We also put hoops and row cover over the main section of spinach and radicchio. Normally I’d leave those out, but I think this will be a bit cold all of a sudden.
I left some of the other spinach around the garden uncovered, including the Indian variety. (I don’t have great hopes for its cold hardiness!)
I harvested a few of the radicchio plants to see what stage they were at. I also harvested the watermelon radishes, fennel, half the bunching onions, and most of the dandelion greens. I was just going to leave the lemongrass, but then I just couldn’t let it go to waste, so it went to our Foods & Nutrition department.
I’ll post more pictures and show what I did with some of the different vegetables later in the week!
We made it to the “end” of the growing season! A few of the cold tolerant plants will keep going for a few more weeks, but everything else was removed this week. Take a look:
And this if from this morning. We did leave some of the herbs in, because we just couldn’t take them out when they were still looking good. I suspect that they will have to come out after this weekend.
The mystery of the browning leaves on the horseradish was solved…by actually looking more closely at the plants. They have a bunch of harlequin bugs making a home on them. These bugs are most commonly found on kale, so I was a little surprised they were on the horseradish. Given the upcoming cold weather, we decided not to worry about them for now. Especially since it’s highly unlikely they will come close to killing the horseradish.
Have a great weekend! Stay warm!
We may be on an every other week schedule for Friday PhotoEssays for the rest of the month. Next week looks pretty crazy, and then we’re doing garden cleanup the following week.
Other than the shade covering half the garden, there aren’t a lot of visible changes without closer inspection. Some of the warm season plants that are still in the garden have gotten a little zapped with the colder nights.
There are two different types of spinach here. The one on the left is ‘Donkey’ and the one on the right is ‘Giant Winter.’ We usually just pick a variety and plant it, so it is kind of fun to have two different types right next to each other. The Donkey variety is a little slower growing, has more rounded leaves, and the leaves are partially savoy (crinkled). The Giant Winter has larger leaves, seemed to grow faster, has longer stems, and has smooth leaves. Taste? Pretty similar, at least right now.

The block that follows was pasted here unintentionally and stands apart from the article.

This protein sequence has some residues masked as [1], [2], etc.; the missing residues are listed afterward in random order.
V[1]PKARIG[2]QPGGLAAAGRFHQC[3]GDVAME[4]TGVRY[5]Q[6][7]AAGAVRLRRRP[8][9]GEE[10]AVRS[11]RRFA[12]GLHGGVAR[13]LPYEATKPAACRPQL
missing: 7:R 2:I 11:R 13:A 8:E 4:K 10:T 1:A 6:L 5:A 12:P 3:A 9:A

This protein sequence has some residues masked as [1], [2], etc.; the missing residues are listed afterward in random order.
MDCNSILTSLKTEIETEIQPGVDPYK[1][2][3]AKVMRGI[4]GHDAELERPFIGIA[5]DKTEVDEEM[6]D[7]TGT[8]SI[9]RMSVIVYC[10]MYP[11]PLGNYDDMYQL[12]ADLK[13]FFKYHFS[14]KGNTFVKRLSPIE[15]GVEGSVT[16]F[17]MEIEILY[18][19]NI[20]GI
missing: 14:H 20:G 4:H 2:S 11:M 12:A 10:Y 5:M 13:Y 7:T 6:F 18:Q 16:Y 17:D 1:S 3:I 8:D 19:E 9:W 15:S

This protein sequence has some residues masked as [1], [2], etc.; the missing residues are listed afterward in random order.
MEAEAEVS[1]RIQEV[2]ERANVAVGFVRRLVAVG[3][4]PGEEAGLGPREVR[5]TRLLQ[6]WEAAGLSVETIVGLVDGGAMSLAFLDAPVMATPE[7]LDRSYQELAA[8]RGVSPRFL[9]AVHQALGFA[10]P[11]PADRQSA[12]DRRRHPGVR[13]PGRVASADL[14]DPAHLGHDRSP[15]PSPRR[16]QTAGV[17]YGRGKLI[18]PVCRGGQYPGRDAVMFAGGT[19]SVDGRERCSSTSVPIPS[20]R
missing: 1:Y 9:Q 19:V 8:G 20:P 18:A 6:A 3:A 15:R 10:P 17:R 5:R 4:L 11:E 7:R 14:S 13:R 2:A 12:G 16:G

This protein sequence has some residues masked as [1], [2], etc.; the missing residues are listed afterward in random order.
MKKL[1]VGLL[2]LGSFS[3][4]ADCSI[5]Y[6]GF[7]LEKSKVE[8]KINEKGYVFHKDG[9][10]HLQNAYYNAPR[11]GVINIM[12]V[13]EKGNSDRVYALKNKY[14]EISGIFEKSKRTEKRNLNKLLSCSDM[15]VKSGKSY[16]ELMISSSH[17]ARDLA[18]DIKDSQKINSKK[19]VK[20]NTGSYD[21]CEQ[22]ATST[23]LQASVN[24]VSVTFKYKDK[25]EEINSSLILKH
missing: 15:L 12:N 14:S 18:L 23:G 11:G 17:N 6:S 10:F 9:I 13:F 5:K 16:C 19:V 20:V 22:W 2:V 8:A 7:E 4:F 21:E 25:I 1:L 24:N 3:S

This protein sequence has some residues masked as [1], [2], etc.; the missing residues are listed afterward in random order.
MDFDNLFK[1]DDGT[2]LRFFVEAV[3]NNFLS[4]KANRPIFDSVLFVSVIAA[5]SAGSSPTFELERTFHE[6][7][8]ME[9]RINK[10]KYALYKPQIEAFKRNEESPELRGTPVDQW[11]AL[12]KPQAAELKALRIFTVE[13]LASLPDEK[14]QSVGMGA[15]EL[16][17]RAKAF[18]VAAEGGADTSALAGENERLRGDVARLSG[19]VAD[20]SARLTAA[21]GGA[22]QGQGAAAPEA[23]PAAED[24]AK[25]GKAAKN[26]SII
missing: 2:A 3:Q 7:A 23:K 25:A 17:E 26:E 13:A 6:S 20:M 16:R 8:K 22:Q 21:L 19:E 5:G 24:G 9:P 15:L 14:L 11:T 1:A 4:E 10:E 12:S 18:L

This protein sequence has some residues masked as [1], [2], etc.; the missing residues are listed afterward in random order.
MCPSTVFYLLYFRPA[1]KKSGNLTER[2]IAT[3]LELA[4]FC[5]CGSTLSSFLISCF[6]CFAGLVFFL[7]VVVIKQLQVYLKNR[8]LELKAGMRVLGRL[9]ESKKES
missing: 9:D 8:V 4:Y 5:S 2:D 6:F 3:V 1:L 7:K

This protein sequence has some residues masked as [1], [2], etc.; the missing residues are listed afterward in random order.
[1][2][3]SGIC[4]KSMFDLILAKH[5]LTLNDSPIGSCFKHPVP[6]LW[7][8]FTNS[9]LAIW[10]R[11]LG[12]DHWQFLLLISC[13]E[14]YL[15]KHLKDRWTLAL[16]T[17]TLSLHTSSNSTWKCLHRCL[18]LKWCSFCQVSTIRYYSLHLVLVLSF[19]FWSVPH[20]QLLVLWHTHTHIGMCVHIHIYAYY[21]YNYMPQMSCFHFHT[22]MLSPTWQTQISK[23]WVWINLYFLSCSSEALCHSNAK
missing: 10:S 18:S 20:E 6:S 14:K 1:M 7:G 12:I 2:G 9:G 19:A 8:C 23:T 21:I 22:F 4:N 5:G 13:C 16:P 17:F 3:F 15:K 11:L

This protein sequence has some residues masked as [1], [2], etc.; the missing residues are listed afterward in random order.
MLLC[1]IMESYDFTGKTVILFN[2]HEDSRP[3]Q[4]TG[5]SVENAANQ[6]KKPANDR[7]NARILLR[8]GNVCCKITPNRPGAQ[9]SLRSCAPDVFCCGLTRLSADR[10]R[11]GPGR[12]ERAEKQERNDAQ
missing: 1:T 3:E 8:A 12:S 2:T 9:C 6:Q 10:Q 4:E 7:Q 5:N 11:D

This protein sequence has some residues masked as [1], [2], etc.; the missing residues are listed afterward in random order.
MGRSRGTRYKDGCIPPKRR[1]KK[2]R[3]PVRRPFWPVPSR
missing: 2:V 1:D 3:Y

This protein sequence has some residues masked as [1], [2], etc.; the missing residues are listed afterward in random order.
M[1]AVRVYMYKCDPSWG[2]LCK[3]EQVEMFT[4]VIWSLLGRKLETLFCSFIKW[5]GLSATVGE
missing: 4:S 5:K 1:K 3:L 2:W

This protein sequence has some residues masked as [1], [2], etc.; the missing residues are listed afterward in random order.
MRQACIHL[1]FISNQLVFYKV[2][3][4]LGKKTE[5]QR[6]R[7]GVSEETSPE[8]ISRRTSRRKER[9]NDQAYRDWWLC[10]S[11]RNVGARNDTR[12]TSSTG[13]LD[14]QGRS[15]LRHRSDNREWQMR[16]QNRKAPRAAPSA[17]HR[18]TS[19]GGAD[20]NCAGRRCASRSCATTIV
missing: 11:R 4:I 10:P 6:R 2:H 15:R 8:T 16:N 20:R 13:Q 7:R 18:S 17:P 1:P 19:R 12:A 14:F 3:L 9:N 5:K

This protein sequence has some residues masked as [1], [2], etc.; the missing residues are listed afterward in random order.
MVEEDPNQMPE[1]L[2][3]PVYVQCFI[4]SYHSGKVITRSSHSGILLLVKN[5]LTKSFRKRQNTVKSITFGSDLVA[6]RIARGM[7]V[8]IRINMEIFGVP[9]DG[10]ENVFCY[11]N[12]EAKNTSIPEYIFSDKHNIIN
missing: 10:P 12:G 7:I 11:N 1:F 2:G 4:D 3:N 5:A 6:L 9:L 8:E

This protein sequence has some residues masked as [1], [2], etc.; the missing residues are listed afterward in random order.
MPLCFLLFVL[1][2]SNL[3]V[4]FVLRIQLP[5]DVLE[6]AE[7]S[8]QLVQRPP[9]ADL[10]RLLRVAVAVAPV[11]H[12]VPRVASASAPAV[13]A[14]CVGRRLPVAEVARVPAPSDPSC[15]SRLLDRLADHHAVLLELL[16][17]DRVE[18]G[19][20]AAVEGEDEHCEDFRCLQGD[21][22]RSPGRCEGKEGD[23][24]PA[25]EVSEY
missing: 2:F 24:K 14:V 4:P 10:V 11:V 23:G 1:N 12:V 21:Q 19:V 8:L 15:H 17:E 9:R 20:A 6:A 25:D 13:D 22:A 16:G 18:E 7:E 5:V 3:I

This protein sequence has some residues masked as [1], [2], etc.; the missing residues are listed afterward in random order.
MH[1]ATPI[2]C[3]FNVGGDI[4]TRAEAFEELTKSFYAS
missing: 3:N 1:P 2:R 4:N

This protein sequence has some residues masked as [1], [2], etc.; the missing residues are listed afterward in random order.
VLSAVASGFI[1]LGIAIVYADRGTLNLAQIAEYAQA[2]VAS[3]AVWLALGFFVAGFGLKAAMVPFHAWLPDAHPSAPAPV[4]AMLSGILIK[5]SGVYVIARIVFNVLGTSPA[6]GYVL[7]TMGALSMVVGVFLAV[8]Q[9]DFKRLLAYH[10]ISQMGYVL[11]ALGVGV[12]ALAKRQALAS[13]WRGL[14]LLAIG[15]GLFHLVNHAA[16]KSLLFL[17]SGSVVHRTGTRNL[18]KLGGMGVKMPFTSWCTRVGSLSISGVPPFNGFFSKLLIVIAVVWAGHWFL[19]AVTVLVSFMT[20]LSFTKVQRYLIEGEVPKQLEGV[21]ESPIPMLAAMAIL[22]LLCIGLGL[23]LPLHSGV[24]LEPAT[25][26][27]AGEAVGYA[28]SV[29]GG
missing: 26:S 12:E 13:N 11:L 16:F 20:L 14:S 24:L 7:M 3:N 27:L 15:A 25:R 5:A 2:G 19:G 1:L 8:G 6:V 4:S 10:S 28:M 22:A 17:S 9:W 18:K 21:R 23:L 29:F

Next year the Herb of the Year is Savory, so we wanted to get a head start by planting some of the perennial savories in the garden this year. The summer and winter savories both died, but the Creeping Savory has taken off! It is blooming now, and looks great!
We did strip some of the quinoa seeds off the stalks, and tried out the “blow dryer” method of separating the seeds from the chaff. It actually worked pretty well! It isn’t perfectly clean, but it’s a start.
Have a great weekend!
That would be the spinach that isn’t a fan of the crazy weather!
This is the ‘Bloomsdale’ spinach that was supposed to be more bolt tolerant…or not. To be fair though, when the temperatures bounce around like they have been this spring, it does tend to initiate blooming/bolting in leafy greens more often than not. When we harvested last week, I saw that some of the leaves were starting to get more pointy, which is often an early sign of bolting. This week there were a couple of the plants in full flower, like shown here.
We harvested the good leaves off of both patches of spinach this week and then removed the plants. We also harvested the rest of the romaine lettuce and a good bunch of the mustard greens!